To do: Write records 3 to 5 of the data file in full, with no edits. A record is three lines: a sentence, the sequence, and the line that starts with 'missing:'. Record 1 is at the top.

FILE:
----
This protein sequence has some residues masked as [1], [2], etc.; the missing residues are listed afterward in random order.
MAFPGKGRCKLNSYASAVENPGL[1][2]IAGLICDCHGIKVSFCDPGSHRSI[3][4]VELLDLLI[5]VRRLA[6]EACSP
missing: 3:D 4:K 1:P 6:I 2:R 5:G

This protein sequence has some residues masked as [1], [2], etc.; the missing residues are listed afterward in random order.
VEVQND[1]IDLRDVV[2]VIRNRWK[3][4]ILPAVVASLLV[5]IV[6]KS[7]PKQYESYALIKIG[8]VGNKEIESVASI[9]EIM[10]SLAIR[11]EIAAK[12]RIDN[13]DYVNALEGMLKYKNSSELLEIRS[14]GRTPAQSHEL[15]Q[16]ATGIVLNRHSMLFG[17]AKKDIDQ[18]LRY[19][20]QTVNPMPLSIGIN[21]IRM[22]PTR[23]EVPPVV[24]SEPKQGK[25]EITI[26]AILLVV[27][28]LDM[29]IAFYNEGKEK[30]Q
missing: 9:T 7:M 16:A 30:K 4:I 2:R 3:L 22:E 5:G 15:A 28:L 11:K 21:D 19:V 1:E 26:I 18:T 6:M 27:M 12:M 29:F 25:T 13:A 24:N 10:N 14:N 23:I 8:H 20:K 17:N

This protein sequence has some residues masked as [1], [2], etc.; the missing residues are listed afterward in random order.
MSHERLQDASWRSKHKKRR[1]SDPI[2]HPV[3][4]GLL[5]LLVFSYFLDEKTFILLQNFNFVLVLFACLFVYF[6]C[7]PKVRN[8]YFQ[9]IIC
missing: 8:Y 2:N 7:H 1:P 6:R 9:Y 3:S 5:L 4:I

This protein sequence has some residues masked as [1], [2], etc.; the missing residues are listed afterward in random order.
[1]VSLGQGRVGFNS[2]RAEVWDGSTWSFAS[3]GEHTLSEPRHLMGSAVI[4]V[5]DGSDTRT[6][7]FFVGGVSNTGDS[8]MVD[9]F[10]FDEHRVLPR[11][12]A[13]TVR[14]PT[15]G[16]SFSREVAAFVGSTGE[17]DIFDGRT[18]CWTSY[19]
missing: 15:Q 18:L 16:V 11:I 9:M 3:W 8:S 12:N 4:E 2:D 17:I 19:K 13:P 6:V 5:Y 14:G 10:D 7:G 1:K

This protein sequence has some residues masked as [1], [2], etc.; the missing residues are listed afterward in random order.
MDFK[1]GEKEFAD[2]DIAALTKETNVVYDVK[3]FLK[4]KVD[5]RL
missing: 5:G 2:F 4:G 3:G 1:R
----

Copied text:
This protein sequence has some residues masked as [1], [2], etc.; the missing residues are listed afterward in random order.
MSHERLQDASWRSKHKKRR[1]SDPI[2]HPV[3][4]GLL[5]LLVFSYFLDEKTFILLQNFNFVLVLFACLFVYF[6]C[7]PKVRN[8]YFQ[9]IIC
missing: 8:Y 2:N 7:H 1:P 6:R 9:Y 3:S 5:L 4:I

This protein sequence has some residues masked as [1], [2], etc.; the missing residues are listed afterward in random order.
[1]VSLGQGRVGFNS[2]RAEVWDGSTWSFAS[3]GEHTLSEPRHLMGSAVI[4]V[5]DGSDTRT[6][7]FFVGGVSNTGDS[8]MVD[9]F[10]FDEHRVLPR[11][12]A[13]TVR[14]PT[15]G[16]SFSREVAAFVGSTGE[17]DIFDGRT[18]CWTSY[19]
missing: 15:Q 18:L 16:V 11:I 9:M 3:W 8:S 12:N 4:E 2:D 17:I 19:K 13:P 6:V 5:Y 14:G 10:D 7:G 1:K

This protein sequence has some residues masked as [1], [2], etc.; the missing residues are listed afterward in random order.
MDFK[1]GEKEFAD[2]DIAALTKETNVVYDVK[3]FLK[4]KVD[5]RL
missing: 5:G 2:F 4:G 3:G 1:R